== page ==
Most of my blog posts start with a reasonably well-defined central idea. The bulk of the work is in exploring and refining the supporting ideas. When I'm writing an article I usually spend a lot of time trying to find out how others might tackle the same problem or approach the same idea. It is a way for me to welcome new ideas and new influences, in addition to reviewing some of my favourites. I feel my blog has become a nice journal of my thinking, experiences, and influences and it has been enjoyable to look back on it over time.
I have been using my blog more and more at work to share ideas with my colleagues. Recently, a colleague of mine was about to conduct his first interview and he asked me "What questions should I ask?" Of course, there are many answers to this question and they certainly depend on the position the interview is for and the experience of the candidate. Becoming proficient at interviewing, like most other things, takes practise. In his first attempt, my colleague will almost certainly not deliver a particularly effective interview. I have written a few articles reflecting on my experiences as both an interviewer and an interviewee. Rather than suggesting a bunch of question to ask, I referred my colleague to my blog so that he could consider my opinions on interviewing and, as much as anything, to provide references to the thinking of others that I've found influential.
Another colleague of mine was developing some rather complex system tests for a database application. The orchestration involved in each test was 100 lines of code or more and the majority of it had to be repeated for each test in the test suite. These tests were also challenging because of the timing involved waiting for various operations in the distributed system to complete. I was able to point him to an article on my blog that demonstrated some techniques that I've used for reusing code across tests, while at the same time making tests faster and more reliable. It turns out that this approach worked quite well. He was able to develop a suite of effective and deterministic tests that run in under a few seconds. The tests are easy to follow and with these building blocks in place, it was easy for him to add new tests when he added new functionality to the application. I think this has been the single most rewarding experience I've had with my blog to date.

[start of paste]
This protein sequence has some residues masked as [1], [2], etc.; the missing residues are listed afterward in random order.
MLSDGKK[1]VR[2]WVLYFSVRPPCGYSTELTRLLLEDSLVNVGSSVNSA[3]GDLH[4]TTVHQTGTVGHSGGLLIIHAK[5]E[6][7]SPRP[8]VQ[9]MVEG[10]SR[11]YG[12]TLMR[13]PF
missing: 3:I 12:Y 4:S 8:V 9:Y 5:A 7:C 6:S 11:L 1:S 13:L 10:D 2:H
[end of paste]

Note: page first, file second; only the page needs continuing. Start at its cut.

It takes a lot of time to write a quality article each month and it is hard to balance this with other things that I want to do like play bagpipes, read, spend time with family, exercise, or just relax. It is certainly a lot easier to enjoy a beer and watch hockey than it is to toil over a blog article for a few hours, especially when my day job also involves being slouched over a computer most of the day. But I think maintaining this blog has been worth it. I started it mostly for myself and I've enjoyed reviewing a number of the articles I've written to remind me of ideas and references. If someone else enjoys an article and finds it valuable, or my blog leads to a new opportunity that I would have never anticipated, that's a bonus.